The Eventual Planifesto
I have written countless articles on the subject of productivity - both of the eventual and non-eventual sort. (Well, they aren’t really countless in as much as I’m not really willing to count them. You probably could count them if you wanted.) But I’d never written a book before, whether it be of the “e” or non-e kind. I eventually did write one of the “e” variety.
In terms of leadership, which is the theme of this issue, I guess you could see the leadership aspect would be that I’m one of those leading the charge when it comes to eventually writing an eBook.
Here are some excerpts from The Eventual Planifesto for your reading pleasure (or listening if someone reads it to you — Eventualists avoid reading):
If you want to be perceived as a hard worker that takes on everything thrown their way, then you need to become a “task collector”. Simply put, you need to gather as many tasks as you can and do your best to get them done over a long period of time — as eventually as possible. Remember, collectibles generally increase in value as they age.
…if you have a goal that isn’t aligned with everyone else’s then people are going to expect results from you. They want to see what different people can accomplish when they think differently. That’s why the best goal you can have as an Eventualist is to have lots of goals. That way you can call upon any given goal at any time to serve your needs — even if you have no intention of seeing it through to the eventual end.
Have you ever heard of “Project Scope Creep”? Neither have I, but he sounds terrifying. The idea of having that kind of thing going on in terms of seeing a project through to completion is enough to make a person want to abandon ship and run for the hills. So do that. But do it as eventually as possible.
Priorities play an important role in both pressing and eventual productivity. Without them, you’ll not have a road-map for your tasks that help you get to the goals that matter most to you. But with Eventualism, because you are keeping your goals and tasking at a highly-evolved (and highly-eventualized) rate, priorities are the veil — or beard — that you can hide your productive nature behind.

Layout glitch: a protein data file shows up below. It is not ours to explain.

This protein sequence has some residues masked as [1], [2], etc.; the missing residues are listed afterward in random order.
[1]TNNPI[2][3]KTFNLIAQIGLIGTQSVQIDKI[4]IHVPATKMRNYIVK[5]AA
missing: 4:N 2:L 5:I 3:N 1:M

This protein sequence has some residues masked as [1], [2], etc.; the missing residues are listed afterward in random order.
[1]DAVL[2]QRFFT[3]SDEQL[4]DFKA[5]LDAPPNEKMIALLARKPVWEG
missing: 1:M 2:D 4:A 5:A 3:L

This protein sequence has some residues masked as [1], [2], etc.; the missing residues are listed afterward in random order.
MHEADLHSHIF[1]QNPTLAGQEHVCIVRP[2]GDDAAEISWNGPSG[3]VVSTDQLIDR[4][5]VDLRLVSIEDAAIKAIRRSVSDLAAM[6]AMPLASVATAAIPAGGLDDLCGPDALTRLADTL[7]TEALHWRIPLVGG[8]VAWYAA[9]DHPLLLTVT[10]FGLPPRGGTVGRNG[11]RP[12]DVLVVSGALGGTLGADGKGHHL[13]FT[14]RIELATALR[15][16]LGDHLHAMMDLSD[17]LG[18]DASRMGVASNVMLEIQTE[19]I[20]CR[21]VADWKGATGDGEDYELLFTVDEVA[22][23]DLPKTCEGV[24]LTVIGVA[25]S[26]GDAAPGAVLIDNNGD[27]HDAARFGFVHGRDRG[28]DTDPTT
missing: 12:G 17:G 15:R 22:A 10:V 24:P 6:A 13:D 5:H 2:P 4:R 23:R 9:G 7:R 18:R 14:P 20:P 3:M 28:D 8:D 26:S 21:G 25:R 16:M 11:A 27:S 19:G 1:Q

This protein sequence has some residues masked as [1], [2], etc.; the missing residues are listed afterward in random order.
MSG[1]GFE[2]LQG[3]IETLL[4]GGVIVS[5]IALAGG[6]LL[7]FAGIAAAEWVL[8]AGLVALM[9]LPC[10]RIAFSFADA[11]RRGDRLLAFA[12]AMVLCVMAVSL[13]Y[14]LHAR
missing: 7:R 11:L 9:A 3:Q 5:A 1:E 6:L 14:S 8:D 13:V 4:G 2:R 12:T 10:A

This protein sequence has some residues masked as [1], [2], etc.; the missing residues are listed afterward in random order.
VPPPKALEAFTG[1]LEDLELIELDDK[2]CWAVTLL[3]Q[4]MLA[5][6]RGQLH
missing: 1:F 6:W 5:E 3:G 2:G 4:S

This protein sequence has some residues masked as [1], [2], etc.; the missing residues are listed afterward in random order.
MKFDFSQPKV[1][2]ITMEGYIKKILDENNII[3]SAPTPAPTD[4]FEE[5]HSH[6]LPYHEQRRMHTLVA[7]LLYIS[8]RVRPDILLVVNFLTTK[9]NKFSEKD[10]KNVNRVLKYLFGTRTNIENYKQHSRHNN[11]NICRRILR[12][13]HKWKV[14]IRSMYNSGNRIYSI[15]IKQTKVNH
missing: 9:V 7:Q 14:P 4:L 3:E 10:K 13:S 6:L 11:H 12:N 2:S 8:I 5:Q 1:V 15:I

Procrastination is about having a plan to do something and then executing it eventually while Eventualism is about eventually doing something based on a plan to do so eventually all along.
On putting it all together
So, as you can see, Eventualism is a bunch of little stuff and a whole lot of a lot of stuff. But how do you put all of that stuff together? You do it with a little strategy I like to call togetherication. Putting together all of the pieces of an eventual lifestyle is the toughest thing to do both consistently and eventually. This is where the systemization of Eventualism comes into play.
You’ll need to figure what stuff should be eventualized when — and how - before moving ahead with the next bit of stuff, and so on. It sounds more complicated than it is…and that’s because you often will only eventualize only one or two things per day, so the “so on” becomes a non-factor.
So, there you have it. How does this all tie into leadership? Well, leaders don’t lead from the get-go. They eventually lead. So go forth and lead… in your own time.
Photo: Flickr / konszvi CC BY-NC-SA 2.0